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Have you been following the economy at all? Earnings are mediocre and don't have as big an impact as interest rates and FED policy anymore, the housing bust is becoming more and more relevant, the value of the dollar is heading for an all time low and energy prices seem to be heading to an all time high. The market is overvalued and a major adjustment is in the near future.
Earnings drove market prices in the past, but speculators drive the prices now adays.

The internet drove the economy of the 90's and government spending, low interest rates, refinancing, and the home building boom fueled the economy of the first half of this decade. I see nothing in the immediate future that will boost the economy like those factors.

CNNMoney.com Market Report - Oct. 19, 2007
I think its safe to say that I am a far more astute observer of the economy that most any journalist working for CNN, Fox "News", CNBC, etc. They are journalists trying to make sense of the economy. I am an economist studying what I was trained to study.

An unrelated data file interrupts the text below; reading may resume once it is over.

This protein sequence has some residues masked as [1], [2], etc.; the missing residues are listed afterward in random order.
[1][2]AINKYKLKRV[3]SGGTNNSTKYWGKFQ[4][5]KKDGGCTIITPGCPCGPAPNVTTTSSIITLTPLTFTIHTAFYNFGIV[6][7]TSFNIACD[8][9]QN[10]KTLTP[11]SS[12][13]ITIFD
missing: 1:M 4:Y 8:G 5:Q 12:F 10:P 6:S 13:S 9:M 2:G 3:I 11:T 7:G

You been paying attention to what the BRIC(K) countries have been up to? The German banks may have been dumb enough to get wrapped up in US subprime paper, but the BRICK companies don't give a fig about all that. That is what has been driving the global economy in the last few years.
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Old 10-20-2007, 11:50 PM   #66
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Old 10-20-2007, 11:55 PM   #67
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I think its safe to say that I am a far more astute observer of the economy that most any journalist working for CNN, Fox "News", CNBC, etc. They are journalists trying to make sense of the economy. I am an economist studying what I was trained to study.

You been paying attention to what the BRIC(K) countries have been up to? The German banks may have been dumb enough to get wrapped up in US subprime paper, but the BRICK companies don't give a fig about all that. That is what has been driving the global economy in the last few years.
You're joking. Right?
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Old 10-20-2007, 11:59 PM   #68
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You're joking. Right?
Which part? He really is trained and paid to do this for a living.
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Old 10-21-2007, 12:01 AM   #69
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You're joking. Right?
Razor pay attention, he knows.
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Old 10-21-2007, 12:08 AM   #70